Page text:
In a 2-1 decision, the CAFC majority, penned by Rader with Mayer joining, was unsure, deciding the factual record non-dispositive. Judge Moore, in long-winded dissent, thought the district court ruled properly, that the Live Traffic paper was publicly accessible. If for no other reason, SRI did not present any contrary factual evidence.
In this case, the defendants supported their summary judgment motion with evidence as required by Rule 56, and SRI presented no evidence to establish that there is a genuine issue of material fact as to whether the publication at issue constitutes a “printed publication” under 35 U.S.C. § 102(b). A party may not overcome a grant of summary judgment by merely offering conclusory statements. Moore U.S.A., Inc. v. Standard Register Co., 229 F.3d 1091, 1112 (Fed. Cir. 2000).
Rule 56(e) provides, in relevant part:
When a motion for summary judgment is made and supported as provided in this rule, an adverse party may not rest upon the mere allegations or denials of his pleading, but his response, by affidavits or as otherwise provided in this rule, must set forth specific facts showing that there is a genuine issue for trial. If he does not so respond, summary judgment, if appropriate, shall be entered against him.
Fed. R. Civ. P. 56(e) (emphasis added). When the moving party has carried its burden under Rule 56(c), its opponent “must do more than simply show that there is some metaphysical doubt as to the material facts.” Matsushita Elec. Indus. Co. v. Zenith Radio Corp., 475 U.S. 574, 586 (1986).
If nothing else, the SRI case points to the need for organizations to prioritize patenting before publication.
Posted by Patent Hawk at January 8, 2008 1:13 PM | Prior Art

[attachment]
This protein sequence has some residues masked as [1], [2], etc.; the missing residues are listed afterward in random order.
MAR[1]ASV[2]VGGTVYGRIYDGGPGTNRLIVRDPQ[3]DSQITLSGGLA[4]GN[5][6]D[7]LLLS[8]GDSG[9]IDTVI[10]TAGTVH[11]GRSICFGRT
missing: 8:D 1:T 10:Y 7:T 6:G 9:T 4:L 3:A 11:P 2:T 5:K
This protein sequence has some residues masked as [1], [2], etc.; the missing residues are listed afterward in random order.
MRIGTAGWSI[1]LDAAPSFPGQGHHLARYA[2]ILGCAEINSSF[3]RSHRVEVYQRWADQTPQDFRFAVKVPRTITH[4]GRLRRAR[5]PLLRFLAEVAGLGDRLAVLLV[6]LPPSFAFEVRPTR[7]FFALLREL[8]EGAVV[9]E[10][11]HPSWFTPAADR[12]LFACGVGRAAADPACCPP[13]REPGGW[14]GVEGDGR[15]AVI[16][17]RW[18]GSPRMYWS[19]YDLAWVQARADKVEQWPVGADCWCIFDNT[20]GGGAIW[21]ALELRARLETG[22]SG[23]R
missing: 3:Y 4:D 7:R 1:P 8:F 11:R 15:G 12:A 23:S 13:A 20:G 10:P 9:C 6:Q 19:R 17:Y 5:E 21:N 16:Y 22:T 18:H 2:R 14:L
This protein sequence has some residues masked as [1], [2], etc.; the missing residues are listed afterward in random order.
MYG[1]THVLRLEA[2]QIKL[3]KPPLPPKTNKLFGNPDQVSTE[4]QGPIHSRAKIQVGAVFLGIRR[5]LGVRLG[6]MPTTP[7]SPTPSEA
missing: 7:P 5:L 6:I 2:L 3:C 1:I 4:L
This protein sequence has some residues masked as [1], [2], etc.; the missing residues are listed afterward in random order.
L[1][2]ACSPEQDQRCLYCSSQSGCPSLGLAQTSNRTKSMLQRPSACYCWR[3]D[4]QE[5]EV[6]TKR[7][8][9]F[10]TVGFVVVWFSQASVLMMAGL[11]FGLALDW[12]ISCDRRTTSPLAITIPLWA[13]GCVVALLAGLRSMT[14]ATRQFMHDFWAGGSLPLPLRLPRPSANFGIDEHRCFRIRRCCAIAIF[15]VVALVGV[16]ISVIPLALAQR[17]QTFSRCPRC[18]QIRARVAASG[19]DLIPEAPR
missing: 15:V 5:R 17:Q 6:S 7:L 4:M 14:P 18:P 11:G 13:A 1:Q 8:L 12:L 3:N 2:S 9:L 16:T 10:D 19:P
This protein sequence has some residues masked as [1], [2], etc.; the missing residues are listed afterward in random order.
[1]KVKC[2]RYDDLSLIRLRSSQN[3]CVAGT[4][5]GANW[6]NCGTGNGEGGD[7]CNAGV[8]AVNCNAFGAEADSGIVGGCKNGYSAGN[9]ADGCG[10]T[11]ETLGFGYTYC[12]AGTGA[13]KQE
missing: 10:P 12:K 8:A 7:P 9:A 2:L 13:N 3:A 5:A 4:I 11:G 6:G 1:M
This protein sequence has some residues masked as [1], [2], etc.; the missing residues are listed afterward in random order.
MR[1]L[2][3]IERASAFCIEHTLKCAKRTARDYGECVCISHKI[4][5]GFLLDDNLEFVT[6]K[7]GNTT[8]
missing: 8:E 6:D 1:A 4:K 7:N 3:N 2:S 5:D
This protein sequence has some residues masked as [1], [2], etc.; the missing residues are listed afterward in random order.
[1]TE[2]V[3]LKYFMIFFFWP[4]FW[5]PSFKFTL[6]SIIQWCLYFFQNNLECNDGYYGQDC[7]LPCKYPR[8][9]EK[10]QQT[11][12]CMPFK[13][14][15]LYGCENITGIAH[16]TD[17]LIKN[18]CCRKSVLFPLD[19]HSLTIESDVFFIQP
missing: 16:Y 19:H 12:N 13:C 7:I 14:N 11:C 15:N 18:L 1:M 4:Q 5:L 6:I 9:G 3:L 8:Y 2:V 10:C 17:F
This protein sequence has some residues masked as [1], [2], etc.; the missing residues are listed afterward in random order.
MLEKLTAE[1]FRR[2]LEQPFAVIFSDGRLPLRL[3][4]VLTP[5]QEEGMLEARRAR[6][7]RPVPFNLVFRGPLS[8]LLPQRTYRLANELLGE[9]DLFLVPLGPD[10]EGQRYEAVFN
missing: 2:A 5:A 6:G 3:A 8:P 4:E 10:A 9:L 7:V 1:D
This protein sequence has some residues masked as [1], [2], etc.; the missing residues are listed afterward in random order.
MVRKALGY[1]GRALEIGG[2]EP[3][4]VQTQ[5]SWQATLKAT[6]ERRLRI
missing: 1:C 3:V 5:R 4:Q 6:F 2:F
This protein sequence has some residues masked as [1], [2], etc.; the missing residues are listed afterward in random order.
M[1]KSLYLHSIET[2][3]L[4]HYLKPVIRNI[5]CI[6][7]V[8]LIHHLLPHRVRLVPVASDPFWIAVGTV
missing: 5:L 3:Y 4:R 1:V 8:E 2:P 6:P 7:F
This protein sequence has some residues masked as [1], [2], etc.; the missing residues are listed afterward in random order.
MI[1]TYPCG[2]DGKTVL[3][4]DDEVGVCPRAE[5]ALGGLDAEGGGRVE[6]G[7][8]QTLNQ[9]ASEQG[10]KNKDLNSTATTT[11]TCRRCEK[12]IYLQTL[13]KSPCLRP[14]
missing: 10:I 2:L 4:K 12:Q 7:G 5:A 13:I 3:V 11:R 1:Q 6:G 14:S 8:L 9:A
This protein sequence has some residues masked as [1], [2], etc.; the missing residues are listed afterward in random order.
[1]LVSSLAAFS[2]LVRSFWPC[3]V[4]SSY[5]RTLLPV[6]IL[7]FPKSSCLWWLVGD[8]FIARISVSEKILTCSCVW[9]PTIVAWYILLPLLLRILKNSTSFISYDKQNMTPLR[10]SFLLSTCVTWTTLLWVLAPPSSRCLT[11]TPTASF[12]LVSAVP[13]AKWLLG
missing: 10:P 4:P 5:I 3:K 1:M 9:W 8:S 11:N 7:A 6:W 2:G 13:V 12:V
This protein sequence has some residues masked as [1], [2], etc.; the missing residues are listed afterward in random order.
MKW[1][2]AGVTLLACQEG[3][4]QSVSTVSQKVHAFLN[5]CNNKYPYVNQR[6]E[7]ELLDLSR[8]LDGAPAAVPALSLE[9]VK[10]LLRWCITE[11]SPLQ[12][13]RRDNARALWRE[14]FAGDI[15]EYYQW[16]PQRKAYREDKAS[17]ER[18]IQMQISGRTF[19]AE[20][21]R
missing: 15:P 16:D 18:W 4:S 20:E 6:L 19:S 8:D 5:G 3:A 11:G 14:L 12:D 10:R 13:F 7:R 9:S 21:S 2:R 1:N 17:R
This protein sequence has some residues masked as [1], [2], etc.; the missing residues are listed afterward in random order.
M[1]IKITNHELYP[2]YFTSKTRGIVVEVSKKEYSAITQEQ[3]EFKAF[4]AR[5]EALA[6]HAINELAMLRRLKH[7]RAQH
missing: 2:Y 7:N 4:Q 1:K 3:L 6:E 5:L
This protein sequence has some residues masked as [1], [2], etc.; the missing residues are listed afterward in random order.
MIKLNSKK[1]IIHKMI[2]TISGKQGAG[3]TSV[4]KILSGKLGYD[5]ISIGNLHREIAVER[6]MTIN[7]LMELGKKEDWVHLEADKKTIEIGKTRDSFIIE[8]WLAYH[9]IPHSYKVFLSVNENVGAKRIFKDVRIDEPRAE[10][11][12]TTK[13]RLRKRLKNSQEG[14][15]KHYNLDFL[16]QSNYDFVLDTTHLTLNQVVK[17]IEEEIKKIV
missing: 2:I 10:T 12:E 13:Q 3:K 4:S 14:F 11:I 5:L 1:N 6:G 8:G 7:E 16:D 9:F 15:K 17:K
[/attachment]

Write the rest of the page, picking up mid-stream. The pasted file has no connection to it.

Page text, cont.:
"...SRI had put EMERALD and Live Traffic material on its FTP server, and sent email which attached the Live Traffic paper."
I believe the e-mail dissemination was, by itself, publication (assuming it was not "internal") which could give rise to a statutory bar, just as if you handed out two dozen copies of a draft paper at a conference. Similarly, when you put a paper up on a public FTP server, that is publication to the same extent that a single typewritten paper which is catalogued and shelved in a German library is "publication".
Patent Hawk, how does this case go against (rather than reaffirm) clearly established precedent? (I think these issues of what constitutes publication where much less settled two decades ago.)
Posted by: NIPRA anonymous at January 9, 2008 4:48 AM
An interesting case dealing the two "hot areas" on "printed publications" in the electronic document area, namely "enabling disclosure" and "publicly accessible". SRI may have dodged a "bullet" (for the moment only) with the Live Traffic paper as being "publicly accessible" because it was posted on an apparently openly accessible FTP server. If SRI had posted the paper on an FTP server for which SRI provided limited access on request, I don't think there would be any question that the paper wasn't "publicly accessible".